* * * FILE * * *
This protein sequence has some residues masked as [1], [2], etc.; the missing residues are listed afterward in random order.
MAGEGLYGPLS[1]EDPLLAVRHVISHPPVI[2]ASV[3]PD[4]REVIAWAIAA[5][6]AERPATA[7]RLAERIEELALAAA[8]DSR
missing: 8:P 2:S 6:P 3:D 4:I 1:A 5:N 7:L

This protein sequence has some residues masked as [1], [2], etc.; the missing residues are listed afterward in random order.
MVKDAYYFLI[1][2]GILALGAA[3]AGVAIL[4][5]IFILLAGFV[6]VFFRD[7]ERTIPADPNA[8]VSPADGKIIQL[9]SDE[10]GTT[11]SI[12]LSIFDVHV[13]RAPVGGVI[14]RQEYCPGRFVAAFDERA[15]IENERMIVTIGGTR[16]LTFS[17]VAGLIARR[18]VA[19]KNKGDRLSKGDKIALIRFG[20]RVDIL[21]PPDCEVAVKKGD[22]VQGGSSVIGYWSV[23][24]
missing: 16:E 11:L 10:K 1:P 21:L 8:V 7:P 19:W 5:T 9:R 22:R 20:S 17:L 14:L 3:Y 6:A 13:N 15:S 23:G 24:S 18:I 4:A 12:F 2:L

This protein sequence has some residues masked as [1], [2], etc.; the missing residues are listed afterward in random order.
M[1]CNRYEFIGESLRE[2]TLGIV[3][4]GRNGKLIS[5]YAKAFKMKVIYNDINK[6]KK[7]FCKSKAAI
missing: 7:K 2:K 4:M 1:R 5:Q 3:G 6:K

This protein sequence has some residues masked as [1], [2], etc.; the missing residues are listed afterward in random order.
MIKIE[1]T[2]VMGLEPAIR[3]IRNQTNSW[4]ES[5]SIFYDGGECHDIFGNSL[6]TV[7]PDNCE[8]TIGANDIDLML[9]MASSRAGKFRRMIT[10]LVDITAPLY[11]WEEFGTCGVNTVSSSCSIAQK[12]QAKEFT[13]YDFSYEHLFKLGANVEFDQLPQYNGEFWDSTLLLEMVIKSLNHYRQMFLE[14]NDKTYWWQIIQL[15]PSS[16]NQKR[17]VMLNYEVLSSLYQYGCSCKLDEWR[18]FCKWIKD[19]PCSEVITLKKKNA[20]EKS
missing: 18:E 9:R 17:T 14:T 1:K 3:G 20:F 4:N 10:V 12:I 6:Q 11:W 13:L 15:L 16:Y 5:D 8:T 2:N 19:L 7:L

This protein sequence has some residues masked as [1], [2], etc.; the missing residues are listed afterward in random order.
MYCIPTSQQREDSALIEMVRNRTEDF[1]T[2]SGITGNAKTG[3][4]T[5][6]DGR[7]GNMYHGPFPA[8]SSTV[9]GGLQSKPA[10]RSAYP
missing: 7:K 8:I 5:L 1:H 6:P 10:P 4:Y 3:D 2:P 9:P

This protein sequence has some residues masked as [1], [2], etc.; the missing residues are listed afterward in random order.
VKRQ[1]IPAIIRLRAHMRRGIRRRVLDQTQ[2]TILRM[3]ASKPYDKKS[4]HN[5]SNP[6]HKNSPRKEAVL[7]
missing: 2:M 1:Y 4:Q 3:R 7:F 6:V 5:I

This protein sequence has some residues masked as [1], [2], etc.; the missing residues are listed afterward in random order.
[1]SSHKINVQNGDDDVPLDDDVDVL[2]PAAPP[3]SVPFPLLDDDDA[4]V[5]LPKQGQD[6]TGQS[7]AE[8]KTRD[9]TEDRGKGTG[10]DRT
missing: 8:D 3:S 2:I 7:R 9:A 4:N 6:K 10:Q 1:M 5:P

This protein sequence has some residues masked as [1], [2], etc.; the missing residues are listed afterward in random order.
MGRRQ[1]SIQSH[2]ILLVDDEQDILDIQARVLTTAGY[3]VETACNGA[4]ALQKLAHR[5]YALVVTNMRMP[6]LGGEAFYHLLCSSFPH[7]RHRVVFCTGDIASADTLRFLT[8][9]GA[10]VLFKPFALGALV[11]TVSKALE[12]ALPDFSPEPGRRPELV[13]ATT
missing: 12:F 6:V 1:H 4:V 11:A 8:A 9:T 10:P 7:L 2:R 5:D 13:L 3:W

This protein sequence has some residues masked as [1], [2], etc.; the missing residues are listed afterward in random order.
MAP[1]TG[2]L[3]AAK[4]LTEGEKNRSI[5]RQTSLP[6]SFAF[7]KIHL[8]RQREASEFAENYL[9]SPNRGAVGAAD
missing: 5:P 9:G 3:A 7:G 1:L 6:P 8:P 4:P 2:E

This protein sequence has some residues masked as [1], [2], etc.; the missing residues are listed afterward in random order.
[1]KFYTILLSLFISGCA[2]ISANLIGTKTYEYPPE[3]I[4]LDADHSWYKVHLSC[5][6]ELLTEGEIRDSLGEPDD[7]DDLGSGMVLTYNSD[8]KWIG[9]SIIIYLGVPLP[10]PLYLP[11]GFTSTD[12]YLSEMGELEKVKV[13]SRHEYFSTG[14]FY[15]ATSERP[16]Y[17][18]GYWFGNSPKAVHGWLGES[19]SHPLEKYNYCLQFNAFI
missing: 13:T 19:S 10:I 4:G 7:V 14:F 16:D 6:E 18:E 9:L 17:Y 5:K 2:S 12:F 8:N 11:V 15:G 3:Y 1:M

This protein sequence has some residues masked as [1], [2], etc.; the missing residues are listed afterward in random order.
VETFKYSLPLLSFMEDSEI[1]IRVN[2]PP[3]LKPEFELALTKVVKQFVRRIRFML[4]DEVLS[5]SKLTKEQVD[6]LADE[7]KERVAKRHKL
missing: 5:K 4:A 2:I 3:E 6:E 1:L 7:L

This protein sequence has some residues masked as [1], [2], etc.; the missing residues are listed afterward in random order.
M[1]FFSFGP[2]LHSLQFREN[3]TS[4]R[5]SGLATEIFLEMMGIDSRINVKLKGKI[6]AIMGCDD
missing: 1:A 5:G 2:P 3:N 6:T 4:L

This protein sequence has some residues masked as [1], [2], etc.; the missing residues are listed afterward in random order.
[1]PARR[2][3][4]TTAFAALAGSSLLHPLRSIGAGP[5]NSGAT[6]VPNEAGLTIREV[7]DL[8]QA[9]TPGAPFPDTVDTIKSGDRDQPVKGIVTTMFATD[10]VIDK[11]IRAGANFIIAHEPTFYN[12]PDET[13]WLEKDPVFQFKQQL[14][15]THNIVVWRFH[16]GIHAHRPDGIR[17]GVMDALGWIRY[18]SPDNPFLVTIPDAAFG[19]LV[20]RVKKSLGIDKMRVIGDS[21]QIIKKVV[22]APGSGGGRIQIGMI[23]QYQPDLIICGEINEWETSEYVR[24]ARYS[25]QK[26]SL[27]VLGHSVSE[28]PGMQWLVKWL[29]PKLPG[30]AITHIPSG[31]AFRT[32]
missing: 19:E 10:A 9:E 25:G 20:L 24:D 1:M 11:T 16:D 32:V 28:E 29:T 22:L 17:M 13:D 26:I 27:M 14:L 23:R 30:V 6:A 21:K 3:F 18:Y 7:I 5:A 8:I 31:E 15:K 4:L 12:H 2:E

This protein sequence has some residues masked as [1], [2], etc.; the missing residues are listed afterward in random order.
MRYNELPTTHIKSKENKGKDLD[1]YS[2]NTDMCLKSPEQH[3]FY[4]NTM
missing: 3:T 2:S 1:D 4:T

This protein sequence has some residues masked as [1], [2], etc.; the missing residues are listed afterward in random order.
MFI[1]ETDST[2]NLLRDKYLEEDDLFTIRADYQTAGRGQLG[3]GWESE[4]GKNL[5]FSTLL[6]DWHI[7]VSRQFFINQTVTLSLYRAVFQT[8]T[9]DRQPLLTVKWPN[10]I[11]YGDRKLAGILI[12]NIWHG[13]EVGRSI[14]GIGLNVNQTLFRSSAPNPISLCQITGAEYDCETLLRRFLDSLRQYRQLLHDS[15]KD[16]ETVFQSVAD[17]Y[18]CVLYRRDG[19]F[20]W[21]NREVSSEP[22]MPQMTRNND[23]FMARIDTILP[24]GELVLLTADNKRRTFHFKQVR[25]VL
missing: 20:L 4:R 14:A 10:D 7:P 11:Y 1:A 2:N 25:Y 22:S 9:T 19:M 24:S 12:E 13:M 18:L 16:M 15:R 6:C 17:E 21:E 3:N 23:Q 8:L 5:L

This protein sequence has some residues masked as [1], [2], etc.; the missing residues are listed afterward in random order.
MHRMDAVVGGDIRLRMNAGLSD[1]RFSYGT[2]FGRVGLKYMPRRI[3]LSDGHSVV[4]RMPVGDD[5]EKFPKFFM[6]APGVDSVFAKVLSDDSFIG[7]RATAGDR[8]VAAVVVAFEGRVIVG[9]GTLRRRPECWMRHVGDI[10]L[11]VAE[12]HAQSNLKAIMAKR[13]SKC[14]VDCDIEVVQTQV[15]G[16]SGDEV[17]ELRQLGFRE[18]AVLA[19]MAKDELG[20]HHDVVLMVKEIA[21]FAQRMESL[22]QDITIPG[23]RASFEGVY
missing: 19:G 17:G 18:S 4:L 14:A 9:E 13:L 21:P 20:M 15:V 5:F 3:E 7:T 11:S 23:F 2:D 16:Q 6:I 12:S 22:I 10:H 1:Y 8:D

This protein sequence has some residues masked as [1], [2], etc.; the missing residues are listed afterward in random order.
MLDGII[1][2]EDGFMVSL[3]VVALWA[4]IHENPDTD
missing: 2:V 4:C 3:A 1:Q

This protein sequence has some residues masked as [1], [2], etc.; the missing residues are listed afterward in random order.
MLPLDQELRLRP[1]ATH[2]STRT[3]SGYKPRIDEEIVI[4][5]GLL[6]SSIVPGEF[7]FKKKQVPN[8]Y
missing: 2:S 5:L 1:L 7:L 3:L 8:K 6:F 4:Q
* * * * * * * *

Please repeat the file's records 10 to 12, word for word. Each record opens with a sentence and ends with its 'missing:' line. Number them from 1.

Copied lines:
This protein sequence has some residues masked as [1], [2], etc.; the missing residues are listed afterward in random order.
[1]KFYTILLSLFISGCA[2]ISANLIGTKTYEYPPE[3]I[4]LDADHSWYKVHLSC[5][6]ELLTEGEIRDSLGEPDD[7]DDLGSGMVLTYNSD[8]KWIG[9]SIIIYLGVPLP[10]PLYLP[11]GFTSTD[12]YLSEMGELEKVKV[13]SRHEYFSTG[14]FY[15]ATSERP[16]Y[17][18]GYWFGNSPKAVHGWLGES[19]SHPLEKYNYCLQFNAFI
missing: 13:T 19:S 10:I 4:G 7:V 14:F 16:D 6:E 18:E 9:L 17:Y 5:K 2:S 12:F 8:N 11:V 15:G 3:Y 1:M

This protein sequence has some residues masked as [1], [2], etc.; the missing residues are listed afterward in random order.
VETFKYSLPLLSFMEDSEI[1]IRVN[2]PP[3]LKPEFELALTKVVKQFVRRIRFML[4]DEVLS[5]SKLTKEQVD[6]LADE[7]KERVAKRHKL
missing: 5:K 4:A 2:I 3:E 6:E 1:L 7:L

This protein sequence has some residues masked as [1], [2], etc.; the missing residues are listed afterward in random order.
M[1]FFSFGP[2]LHSLQFREN[3]TS[4]R[5]SGLATEIFLEMMGIDSRINVKLKGKI[6]AIMGCDD
missing: 1:A 5:G 2:P 3:N 6:T 4:L